A Montgomery County’s man failure to satisfy the terms of his probation has doomed his attempt to get his conviction for theft expunged.
“[B]ecause appellant violated the terms of his probation for his theft conviction, and his probation was closed unsatisfactorily, he did not satisfy the sentence imposed for the conviction for which expungement was requested, as required for eligibility under [the Maryland expungement statute],” the Court of Special Appeals said.
As a result, the circuit court’s denial of the man’s petition for expungement was proper, the appeals court held.
On appeal, Abhishek I. challenged the ruling by the Circuit Court for Montgomery County denying his petition for expungement of his 2008 theft conviction.
Expungement is the removal of a court record or a police record from the public record.
He pleaded guilty in August 2008 to theft of property with a value under $500. The court sentenced him to one year of jail time, suspended, with one year of supervised probation.
Several months later, he was charged with violating the conditions of his probation to obey all laws and not illegally possess any controlled dangerous substance. He pleaded guilty to that violation. The court sentenced him to four days’ jail time and closed the probation as “unsatisfactory.”
Petition for expungement denied
Several years later, in December 2020, the man filed a petition for expungement of the theft conviction.
The General Assembly enacted the Justice Reinvestment Act in 2016 which significantly expanded the criminal convictions eligible for expungement. Theft was included in that change to the law. However, the conviction carries a 10-year waiting period. A petition for expungement can not be filed until 10 years after the person has satisfied the sentence imposed for the conviction, including parole, probation, or mandatory supervision.
The State challenged the man’s petition. Prosecutors argued that because the petitioner’s probation had been closed unsatisfactorily, the conviction was not eligible for expungement.
The trial court denied the petition. It said that in order for the petitioner to be entitled to expungement, he had to satisfy his sentence, including probation. That meant he needed to complete his probation without violating it – which he had not done.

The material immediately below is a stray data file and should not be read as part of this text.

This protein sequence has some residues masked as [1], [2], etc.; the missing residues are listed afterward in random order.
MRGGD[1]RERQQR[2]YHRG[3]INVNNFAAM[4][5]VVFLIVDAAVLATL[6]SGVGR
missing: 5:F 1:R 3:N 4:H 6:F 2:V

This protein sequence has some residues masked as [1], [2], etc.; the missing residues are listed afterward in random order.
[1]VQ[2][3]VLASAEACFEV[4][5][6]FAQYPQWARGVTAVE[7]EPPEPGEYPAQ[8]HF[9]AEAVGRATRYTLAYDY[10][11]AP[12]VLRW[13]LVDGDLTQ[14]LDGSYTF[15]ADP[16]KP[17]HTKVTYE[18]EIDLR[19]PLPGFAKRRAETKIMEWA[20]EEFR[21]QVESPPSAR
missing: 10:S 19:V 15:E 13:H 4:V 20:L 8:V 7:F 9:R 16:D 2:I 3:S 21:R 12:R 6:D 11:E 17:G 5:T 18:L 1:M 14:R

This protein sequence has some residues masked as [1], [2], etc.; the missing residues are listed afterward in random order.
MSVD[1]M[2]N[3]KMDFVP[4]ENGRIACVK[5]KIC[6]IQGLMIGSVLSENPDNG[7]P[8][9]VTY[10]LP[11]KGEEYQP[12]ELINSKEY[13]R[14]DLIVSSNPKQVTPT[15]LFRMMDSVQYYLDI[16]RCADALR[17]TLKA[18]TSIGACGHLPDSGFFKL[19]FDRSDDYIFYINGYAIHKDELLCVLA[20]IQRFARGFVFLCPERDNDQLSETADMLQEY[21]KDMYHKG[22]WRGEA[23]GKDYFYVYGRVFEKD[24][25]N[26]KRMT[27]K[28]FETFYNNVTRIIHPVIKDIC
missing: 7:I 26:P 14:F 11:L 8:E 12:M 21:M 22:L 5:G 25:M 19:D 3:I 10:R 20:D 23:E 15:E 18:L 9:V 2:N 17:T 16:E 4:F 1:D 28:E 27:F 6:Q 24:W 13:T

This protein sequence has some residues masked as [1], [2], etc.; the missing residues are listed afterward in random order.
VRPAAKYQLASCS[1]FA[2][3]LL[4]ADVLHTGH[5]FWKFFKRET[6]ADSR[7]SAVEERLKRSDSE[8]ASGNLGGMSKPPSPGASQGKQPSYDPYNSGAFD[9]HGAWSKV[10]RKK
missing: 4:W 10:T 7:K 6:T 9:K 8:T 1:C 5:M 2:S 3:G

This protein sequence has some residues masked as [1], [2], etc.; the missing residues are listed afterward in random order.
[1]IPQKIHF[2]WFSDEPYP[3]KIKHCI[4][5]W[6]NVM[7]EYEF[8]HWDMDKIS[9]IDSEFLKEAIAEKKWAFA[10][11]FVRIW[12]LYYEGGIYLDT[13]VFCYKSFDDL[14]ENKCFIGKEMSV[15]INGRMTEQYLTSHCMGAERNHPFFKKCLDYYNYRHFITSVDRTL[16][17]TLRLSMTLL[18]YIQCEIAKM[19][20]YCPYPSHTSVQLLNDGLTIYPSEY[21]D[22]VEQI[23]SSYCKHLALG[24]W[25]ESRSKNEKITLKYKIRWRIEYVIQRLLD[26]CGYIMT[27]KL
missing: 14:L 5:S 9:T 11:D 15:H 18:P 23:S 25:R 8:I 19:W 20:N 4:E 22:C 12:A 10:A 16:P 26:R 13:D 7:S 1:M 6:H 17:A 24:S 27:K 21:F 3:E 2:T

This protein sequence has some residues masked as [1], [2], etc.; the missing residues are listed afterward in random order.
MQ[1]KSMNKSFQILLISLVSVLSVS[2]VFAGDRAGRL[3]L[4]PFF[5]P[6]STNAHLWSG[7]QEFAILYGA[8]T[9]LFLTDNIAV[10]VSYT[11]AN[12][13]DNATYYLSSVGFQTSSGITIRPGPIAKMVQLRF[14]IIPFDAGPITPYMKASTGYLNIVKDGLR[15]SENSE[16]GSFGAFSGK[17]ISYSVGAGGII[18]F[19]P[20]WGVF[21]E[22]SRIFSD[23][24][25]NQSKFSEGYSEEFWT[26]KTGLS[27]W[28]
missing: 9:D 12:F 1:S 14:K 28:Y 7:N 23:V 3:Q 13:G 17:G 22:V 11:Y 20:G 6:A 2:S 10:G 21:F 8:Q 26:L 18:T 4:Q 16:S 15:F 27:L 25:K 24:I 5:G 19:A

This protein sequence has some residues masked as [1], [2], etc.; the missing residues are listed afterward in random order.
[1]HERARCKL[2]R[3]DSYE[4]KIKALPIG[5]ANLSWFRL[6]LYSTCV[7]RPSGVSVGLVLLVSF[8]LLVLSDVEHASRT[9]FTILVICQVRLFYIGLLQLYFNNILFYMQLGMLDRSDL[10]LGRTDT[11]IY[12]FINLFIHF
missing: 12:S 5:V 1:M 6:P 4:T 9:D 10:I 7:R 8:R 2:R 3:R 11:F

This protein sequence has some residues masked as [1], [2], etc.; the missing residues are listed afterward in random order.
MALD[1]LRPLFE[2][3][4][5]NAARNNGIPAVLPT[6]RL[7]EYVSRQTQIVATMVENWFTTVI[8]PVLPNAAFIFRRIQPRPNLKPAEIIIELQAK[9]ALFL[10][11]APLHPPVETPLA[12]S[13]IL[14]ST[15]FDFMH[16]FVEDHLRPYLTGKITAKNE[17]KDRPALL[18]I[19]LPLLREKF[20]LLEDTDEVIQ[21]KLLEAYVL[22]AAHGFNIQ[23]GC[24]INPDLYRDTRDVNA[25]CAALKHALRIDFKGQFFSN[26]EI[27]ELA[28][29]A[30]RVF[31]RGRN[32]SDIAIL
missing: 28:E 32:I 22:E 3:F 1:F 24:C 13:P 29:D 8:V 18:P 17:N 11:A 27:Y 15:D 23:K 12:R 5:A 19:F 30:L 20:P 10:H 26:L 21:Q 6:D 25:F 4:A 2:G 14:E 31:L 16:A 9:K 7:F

The petitioner appealed the court’s decision.
He argued that the trial court made a mistake when it denied his petition for expungement on the ground that he had not satisfied his sentence. The State disagreed, contending that the court had properly denied appellant’s petition for expungement. Noting that the man had violated his probation, which caused his case to be closed “unsatisfactorily,” the State asserted that the man had not satisfied his sentence. As a result, the state argued, the 10-year clock had not begun and and could not begin and he was not entitled to expungement.
The Court of Special Appeals agreed with the circuit court. The court observed that the parties disagreed on the meaning of the requirement that appellant “satisfy” the sentences imposed, including probation. The petitioner contended that he satisfied the sentence imposed for violating his probation, which was four days. The petitioner asserted that “one may satisfy one’s probation without completing it as long as the sentence imposed for violating the probation is satisfied.”
On the other hand, the State contended that, because the petitioner violated his probation, which resulted in his case being closed “unsatisfactorily,” he had not satisfied his probation.
The court agreed with the State. The appeals court said, “Although he may have satisfied his four-day sentence for the violation of probation, he did not “satisfy” his original sentence of one year of supervised probation. He did not fulfill or comply with the conditions of probation. Rather, within months, appellant violated the terms of his probation, which resulted in the court imposing the four-day sentence and closing his probation unsatisfactorily.”
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